Gazette letters: St John Street road safety, Tom Mannion, council meeting and councillors protesting
- Credit: Archant
The precise details of the death of cyclist Professor Maria Bitner-Glindzicz in St John Street two weeks ago are not yet known, writes Meg Howarth, Ellington Street, Islington.
But two things are clear: according to the police, a parked car was involved; and the condition of the road at the site of the fatality is appalling.
Following this tragedy, transport boss Cllr Claudia Webbe claimed the “safety of pedestrians and cyclists on our borough roads is of primary concern” and committed to a “substantial reduction on through traffic along this route” (October 4). We’ll see. The council was warned of the possibility of further KSI – killed or seriously injured – events in the area following the horrific accident that led to cyclist Victoria Lebrec losing a leg. That was three years ago.
Just 26 per cent of Islington households own or has access to a private vehicle. Yet our local roads are littered with parked cars. Parking is a menace for active travel: the metal contraptions in narrow roads impede visibility and encourage close passing of bike riders.
A clear example is to be found along the north end of Thornhill Road between Barnsbury and Offord, part of the proposed Quietway 10. Calls have already been made for the removal of parking spaces and modal filtering along this dangerous stretch of highway, but Cllr Webbe has yet to agree to an ETO – experimental traffic order – being drawn up. This would see parking removed and traffic filtered along the length of Q10 for 18 months before a final decision is taken on the scheme. Backing an ETO now would be a practical demonstration of Cllr Webbe’s commitment.
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Meantime, the disintegrating road surface at the site of Dr Bitner-Glindzicz’s fatal injuries demands immediate attention. Broken and ridged tarmac could easily cause a cyclist to come off their bike, particularly in the late morning on a bright day.
“Innocent until proved guilty” is an assumption that did not happen in the case of Tom Mannion, ex-headteacher of St Aloysius’ College, writes Michael Cosh, Corinne Road, Tufnell Park.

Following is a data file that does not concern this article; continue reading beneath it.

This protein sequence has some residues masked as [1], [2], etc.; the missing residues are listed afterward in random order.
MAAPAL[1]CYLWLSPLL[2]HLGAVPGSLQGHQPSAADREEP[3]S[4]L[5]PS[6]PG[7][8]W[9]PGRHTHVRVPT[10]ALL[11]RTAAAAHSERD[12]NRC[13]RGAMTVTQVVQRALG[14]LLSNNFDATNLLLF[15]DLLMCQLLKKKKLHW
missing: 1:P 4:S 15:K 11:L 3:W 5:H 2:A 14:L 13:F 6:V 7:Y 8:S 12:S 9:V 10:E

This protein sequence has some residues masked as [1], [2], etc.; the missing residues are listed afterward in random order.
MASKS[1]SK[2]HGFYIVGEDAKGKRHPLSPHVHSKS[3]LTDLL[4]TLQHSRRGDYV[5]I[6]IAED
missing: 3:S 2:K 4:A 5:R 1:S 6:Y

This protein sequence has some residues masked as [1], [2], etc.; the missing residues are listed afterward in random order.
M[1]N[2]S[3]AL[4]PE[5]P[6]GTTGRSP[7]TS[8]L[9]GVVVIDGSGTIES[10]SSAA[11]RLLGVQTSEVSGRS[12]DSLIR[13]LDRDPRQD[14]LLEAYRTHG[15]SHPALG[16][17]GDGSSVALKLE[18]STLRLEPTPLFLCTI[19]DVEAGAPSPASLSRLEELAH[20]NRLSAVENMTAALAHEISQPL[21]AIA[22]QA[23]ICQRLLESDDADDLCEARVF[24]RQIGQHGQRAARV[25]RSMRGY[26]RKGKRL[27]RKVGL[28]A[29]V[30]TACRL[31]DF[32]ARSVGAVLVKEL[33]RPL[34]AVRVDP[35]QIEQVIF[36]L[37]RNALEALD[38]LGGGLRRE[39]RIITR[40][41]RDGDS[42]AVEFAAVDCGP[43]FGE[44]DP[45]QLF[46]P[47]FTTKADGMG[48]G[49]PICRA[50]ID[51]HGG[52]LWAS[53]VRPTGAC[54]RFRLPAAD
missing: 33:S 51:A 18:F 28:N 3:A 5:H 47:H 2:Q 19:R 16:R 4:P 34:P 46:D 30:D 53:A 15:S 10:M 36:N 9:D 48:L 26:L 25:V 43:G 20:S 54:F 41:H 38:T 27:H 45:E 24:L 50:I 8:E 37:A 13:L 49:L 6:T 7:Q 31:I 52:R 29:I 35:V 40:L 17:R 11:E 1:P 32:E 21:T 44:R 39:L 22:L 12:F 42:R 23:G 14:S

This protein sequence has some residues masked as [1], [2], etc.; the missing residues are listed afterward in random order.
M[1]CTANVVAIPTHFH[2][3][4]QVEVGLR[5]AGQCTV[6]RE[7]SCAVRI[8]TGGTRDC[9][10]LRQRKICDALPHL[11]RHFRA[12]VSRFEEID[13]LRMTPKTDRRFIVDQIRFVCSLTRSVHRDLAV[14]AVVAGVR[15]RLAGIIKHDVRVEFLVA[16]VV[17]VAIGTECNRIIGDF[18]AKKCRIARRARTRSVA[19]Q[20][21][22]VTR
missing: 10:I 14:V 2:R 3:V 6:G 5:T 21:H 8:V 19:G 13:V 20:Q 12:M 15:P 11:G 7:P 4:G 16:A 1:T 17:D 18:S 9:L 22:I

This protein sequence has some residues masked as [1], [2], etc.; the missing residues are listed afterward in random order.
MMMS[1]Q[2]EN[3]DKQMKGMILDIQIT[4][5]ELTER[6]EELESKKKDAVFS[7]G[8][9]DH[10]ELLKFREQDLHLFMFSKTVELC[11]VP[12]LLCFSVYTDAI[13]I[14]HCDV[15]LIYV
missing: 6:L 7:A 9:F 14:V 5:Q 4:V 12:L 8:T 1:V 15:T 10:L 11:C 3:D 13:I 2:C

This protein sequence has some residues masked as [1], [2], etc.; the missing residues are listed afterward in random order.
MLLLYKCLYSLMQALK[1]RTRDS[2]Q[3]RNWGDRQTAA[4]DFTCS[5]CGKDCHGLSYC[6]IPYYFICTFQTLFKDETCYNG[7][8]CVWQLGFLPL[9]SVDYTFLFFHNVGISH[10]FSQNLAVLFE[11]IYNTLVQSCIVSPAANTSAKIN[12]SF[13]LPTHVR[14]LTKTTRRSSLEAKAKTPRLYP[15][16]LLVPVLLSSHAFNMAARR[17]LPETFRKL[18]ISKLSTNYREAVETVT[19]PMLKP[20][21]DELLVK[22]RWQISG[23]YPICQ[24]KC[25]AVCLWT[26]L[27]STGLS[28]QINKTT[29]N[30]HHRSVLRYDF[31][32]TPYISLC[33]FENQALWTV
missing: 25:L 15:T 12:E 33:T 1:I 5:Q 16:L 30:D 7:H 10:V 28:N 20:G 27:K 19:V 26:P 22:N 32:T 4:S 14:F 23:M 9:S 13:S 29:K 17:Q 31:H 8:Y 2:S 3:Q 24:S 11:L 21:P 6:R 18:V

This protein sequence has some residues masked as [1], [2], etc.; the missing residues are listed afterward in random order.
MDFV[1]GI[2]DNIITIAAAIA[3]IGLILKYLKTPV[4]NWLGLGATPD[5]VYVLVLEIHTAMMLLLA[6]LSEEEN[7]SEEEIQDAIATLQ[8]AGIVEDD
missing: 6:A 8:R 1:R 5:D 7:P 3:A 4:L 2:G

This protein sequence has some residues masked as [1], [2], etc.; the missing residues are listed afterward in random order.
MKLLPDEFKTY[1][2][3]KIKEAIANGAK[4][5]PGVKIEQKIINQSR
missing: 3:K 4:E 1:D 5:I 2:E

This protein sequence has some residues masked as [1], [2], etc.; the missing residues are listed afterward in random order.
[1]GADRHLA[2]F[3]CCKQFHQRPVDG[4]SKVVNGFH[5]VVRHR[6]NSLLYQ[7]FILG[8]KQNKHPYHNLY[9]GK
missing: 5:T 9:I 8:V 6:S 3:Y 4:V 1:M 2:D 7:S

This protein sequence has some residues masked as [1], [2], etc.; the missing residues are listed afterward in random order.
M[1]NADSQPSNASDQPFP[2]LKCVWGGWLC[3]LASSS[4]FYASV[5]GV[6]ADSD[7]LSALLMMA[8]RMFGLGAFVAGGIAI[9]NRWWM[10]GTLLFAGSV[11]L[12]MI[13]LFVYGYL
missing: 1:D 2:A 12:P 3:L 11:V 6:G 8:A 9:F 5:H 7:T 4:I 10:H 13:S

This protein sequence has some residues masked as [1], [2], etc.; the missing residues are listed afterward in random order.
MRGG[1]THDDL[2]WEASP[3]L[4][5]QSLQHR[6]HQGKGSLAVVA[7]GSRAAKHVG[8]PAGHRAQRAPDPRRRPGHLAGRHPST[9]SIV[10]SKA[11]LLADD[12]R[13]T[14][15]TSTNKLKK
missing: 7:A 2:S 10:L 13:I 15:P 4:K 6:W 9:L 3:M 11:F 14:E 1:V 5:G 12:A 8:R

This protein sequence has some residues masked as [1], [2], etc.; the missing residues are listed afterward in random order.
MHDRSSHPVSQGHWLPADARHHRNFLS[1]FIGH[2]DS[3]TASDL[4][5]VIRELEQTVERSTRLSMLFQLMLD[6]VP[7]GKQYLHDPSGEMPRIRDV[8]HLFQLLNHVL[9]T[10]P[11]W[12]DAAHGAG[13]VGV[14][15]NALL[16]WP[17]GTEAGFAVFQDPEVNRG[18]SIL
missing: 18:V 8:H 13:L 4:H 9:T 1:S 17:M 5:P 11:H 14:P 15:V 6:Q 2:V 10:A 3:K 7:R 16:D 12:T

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The Metropolitan Police have taken more than six months to conclude there is no substance to the allegations of fraud levelled against him and, during that time, both he and his family must have been through very difficult times.
The role played by the RC Diocese of Westminster was certainly a lesson on how to be un-Christian.
Mr Mannion was justifiably awarded his OBE for services to inner London education especially here in Islington. However, his past record amounted to nothing in the final analysis.
I, and I suspect thousands more, wish Mr Mannion all the very best for the future and an enjoyable retirement.
Full council meetings at Islington Town Hall are a chance for local people, and councillors, to raise important issues affecting the borough, writes Cllr Richard Watts, leader, Islington Council.
At our last meeting we discussed our commitment to our Armed Forces Community, as well as how we can help reduce air pollution through the delivery of more electric vehicle charging points.
I am pleased that, in the last few years, we have made it easier for people to ask questions, submit petitions and secure debates on issues that are important to us all at full council.
Of course, everyone is entitled to their opinion about these meetings, but I do take exception to Mr McElligott’s letter in last week’s Gazette. Setting to one side that he gets the level of allowances councillors receive wrong, he makes a completely unfounded attack on Cllr Caluori and misrepresents answers provided by Cllr Webbe and Cllr Hull.
Cllr Caluori spoke passionately in a debate about the government’s cuts to local schools during the meeting, and he did so with his 11-month-old daughter Orli alongside him.
Remarkably, Orli slept throughout the meeting, but Cllr Caluori played an active part in the meeting and he deserves an apology for the misinformation printed in the paper last week.
I am extremely proud of all my Islington Labour colleagues who use full council to raise and answer questions about important issues facing our borough. Not everyone will always like our answers, but I think we can all agree that it’s only fair that meetings are reported accurately.
I was surprised to see in last week’s edition that local Labour councillors were once again posing outside a station with placards to demonstrate their opposition to cutting staff, writes Ian Fearnley, Islington, full address supplied.
This is the same party that runs Islington Council and has Labour MPs north and south, a London Assembly Member and a London mayor. With all this power, Labour should be able to find workable solutions rather than simply using it as a grandstanding opportunity to promote itself. Actions, not placards.